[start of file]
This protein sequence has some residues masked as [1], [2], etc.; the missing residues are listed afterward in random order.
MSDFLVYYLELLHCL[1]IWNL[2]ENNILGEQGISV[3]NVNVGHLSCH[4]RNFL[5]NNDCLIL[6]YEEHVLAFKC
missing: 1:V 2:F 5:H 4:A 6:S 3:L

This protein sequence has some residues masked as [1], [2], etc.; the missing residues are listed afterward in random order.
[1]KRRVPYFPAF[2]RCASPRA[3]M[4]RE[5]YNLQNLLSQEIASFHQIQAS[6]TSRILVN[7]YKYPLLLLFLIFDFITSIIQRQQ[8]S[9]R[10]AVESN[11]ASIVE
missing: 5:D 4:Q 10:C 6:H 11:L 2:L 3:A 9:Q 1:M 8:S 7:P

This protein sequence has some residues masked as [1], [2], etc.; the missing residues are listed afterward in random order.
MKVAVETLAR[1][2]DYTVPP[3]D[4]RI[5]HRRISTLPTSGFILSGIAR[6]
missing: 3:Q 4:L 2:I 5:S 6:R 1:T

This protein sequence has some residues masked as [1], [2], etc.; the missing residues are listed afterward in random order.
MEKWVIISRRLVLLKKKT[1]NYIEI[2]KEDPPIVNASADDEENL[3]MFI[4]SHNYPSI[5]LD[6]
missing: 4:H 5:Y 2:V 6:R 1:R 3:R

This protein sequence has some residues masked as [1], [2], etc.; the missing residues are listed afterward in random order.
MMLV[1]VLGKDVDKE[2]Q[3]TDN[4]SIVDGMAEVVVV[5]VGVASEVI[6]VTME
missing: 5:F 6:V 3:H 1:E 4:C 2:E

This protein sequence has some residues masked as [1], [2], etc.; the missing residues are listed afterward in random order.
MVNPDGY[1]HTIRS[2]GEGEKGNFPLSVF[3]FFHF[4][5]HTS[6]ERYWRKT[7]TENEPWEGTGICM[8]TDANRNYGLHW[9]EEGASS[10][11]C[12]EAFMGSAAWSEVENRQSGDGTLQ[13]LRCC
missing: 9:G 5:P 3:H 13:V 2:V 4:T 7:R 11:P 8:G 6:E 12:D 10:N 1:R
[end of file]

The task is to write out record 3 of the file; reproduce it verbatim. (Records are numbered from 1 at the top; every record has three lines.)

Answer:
This protein sequence has some residues masked as [1], [2], etc.; the missing residues are listed afterward in random order.
MKVAVETLAR[1][2]DYTVPP[3]D[4]RI[5]HRRISTLPTSGFILSGIAR[6]
missing: 3:Q 4:L 2:I 5:S 6:R 1:T